Engaging and motivating remote workers
Tips for keeping your team productive as social distancing keeps many employees out of the office
The adaptability of many companies is on display across Canada as employees do their part to work from home to reduce the spread of the COVID-19 virus. With many staff now working remotely, the challenge for managers is to keep their teams engaged and motivated to keep business moving forward now and as restrictions begin to ease.
Here are six things managers can do to bring their teams together:
1. Create access to information
Ensure everyone has access to the documents they need to get the job done. This may require asking pointed questions like, “Do you have what you need to get started?” Whether your team is working with Microsoft 365 or another platform as your cloud-based productivity suite, they should have what they need to securely store, share and access important files whenever and from wherever they need.
2. Keep your people in the loop (even if it’s a virtual one)
As a leader in your organization, your people will naturally look to you for advice, updates and reassurance. Although you may not have all the answers, keeping teams informed about company policies and evolving protocols is important.
A communication tool such as Microsoft Teams can unite everyone in one place, creating a central location for team meetings, chat, files sharing and collaboration. This is not only a great way for teams to collaborate, but also future-proofs daily operations by enabling your team to get the job done even when they can’t access the office whatever the reason.
3. Meet regularly, using video when it makes sense
In uncertain times, a routine can not only be comforting, it can also be a productivity booster. Keep regularly scheduled meetings in everyone’s calendars to maintain the rhythm of your office. Use regular meeting booking processes and tools if possible, Outlook Calendar is just as useful remotely, and a bit of familiarity can be helpful when adjusting to an unexpected work environment.
4. Use video to meet “face-to-face”
It is easy to feel isolated when all your connections are emails and Instant Messages. It helps to regularly hear people’s voices and see their faces when there isn’t a watercooler or lunchroom anymore. Embracing video calling with the team is also a great way to keep on top of regular work and on the same page through functions like screen sharing. Microsoft Teams is a tried and true tool for video conferencing and collaboration.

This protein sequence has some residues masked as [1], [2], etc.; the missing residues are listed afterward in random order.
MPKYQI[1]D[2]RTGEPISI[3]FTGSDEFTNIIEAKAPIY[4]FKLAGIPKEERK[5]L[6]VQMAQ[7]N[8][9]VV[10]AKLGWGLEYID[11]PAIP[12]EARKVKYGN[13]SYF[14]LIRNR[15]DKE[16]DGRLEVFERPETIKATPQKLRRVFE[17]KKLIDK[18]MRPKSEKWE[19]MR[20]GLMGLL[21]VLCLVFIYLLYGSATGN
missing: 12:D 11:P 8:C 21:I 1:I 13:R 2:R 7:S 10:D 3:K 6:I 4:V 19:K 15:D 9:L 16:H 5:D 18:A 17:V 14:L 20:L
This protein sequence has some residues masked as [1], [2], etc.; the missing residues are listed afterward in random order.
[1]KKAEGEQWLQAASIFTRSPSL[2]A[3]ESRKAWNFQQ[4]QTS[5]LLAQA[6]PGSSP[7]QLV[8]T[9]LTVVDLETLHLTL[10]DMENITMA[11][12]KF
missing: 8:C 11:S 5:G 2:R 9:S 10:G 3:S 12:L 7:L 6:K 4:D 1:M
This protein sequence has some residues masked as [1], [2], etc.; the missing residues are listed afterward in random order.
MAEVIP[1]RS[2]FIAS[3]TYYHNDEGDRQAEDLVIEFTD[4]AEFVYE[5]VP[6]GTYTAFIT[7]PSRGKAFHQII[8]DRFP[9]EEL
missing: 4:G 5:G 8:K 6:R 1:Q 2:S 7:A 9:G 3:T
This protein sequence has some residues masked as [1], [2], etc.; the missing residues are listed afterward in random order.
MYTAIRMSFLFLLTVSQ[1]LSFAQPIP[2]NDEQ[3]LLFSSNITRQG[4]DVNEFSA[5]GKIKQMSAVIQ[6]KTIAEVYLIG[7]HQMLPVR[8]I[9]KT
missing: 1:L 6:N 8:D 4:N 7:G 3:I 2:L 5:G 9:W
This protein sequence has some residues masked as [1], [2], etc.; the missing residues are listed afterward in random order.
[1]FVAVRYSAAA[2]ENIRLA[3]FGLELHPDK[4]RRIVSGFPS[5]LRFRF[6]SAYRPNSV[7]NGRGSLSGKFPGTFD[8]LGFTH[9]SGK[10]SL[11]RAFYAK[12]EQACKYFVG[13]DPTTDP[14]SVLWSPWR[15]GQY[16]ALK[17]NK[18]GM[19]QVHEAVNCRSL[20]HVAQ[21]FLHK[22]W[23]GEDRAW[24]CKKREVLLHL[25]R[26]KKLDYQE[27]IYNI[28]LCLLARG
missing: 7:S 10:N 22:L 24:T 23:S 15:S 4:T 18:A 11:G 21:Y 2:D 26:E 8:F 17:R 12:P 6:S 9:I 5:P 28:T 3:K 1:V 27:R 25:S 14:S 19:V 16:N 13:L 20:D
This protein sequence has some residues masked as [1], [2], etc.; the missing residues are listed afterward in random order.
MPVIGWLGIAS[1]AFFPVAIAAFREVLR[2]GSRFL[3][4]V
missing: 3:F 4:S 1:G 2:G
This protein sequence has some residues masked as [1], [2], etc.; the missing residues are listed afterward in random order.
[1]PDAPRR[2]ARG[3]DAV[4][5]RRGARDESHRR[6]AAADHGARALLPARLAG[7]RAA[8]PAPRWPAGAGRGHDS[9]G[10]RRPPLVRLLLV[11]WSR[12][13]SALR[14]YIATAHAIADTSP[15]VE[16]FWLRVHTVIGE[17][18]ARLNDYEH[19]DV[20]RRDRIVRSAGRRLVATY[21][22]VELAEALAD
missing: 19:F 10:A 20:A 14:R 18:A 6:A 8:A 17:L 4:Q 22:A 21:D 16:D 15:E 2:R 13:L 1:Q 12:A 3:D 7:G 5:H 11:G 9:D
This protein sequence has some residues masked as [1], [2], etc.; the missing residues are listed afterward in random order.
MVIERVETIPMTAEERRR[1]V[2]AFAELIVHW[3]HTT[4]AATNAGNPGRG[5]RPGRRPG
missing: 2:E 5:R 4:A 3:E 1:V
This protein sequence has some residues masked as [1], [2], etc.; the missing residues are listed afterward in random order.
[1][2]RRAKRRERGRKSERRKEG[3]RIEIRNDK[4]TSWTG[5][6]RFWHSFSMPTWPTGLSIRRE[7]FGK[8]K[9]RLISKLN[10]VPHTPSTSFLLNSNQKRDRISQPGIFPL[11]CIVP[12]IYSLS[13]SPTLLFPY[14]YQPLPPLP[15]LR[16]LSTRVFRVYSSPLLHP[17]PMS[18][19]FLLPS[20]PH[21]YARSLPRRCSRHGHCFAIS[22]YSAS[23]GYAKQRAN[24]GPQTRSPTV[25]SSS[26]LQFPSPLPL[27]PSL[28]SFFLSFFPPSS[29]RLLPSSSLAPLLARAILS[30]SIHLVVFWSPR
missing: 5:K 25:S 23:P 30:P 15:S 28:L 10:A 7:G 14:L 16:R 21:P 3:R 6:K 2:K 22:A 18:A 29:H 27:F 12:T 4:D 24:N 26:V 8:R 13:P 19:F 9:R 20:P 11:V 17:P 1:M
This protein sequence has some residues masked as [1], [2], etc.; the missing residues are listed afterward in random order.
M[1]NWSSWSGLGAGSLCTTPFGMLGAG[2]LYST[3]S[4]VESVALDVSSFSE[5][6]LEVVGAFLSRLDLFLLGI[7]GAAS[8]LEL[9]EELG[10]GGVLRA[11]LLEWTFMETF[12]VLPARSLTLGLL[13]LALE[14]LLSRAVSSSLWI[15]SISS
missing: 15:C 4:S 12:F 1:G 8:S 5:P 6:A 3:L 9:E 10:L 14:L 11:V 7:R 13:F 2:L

Just remember that your employees may not have purchased their personal internet service with multiple home offices and simultaneous childcare in mind—there may be bandwidth issues if other household members are streaming videos and gaming online with the same WiFi—so expect the occasional staff-member to default to voice-only for groups calls.
5. Set clear expectations and look for some quick wins
Some people take to remote work really well, but others will have some adjustments. Set short-term goals that are (initially) fairly simple to achieve—and be clear about how you will measure progress. Now that you’re having regular voice or video calls, you can revisit how the team is progressing toward goals at regular meeting intervals. During times of transition and upheaval, a clear mandate, team engagement and few quick wins go a long way to boosting morale.
6. Encourage personal care
Just like in the office, encourage and cultivate an environment that prioritizes healthy habits. Encouraging staff to take breaks at home, get some fresh air or a cup of tea will not only boost morale but will keep employees engaged and productive.
In times of uncertainty managers play a key role in maintaining business as usual. Although that may seem like a tall order when the majority of the Canadian workforce is away from their desks and working remotely, the above considerations, along with the right tools, can help keep your team stay motivated and engaged to come to work (virtually) every day.
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